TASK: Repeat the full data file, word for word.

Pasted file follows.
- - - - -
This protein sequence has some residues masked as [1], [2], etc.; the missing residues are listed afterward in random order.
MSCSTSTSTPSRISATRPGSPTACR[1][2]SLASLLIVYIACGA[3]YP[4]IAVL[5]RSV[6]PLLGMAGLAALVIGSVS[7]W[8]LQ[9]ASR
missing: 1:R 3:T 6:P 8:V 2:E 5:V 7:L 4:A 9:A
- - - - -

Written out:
This protein sequence has some residues masked as [1], [2], etc.; the missing residues are listed afterward in random order.
MSCSTSTSTPSRISATRPGSPTACR[1][2]SLASLLIVYIACGA[3]YP[4]IAVL[5]RSV[6]PLLGMAGLAALVIGSVS[7]W[8]LQ[9]ASR
missing: 1:R 3:T 6:P 8:V 2:E 5:V 7:L 4:A 9:A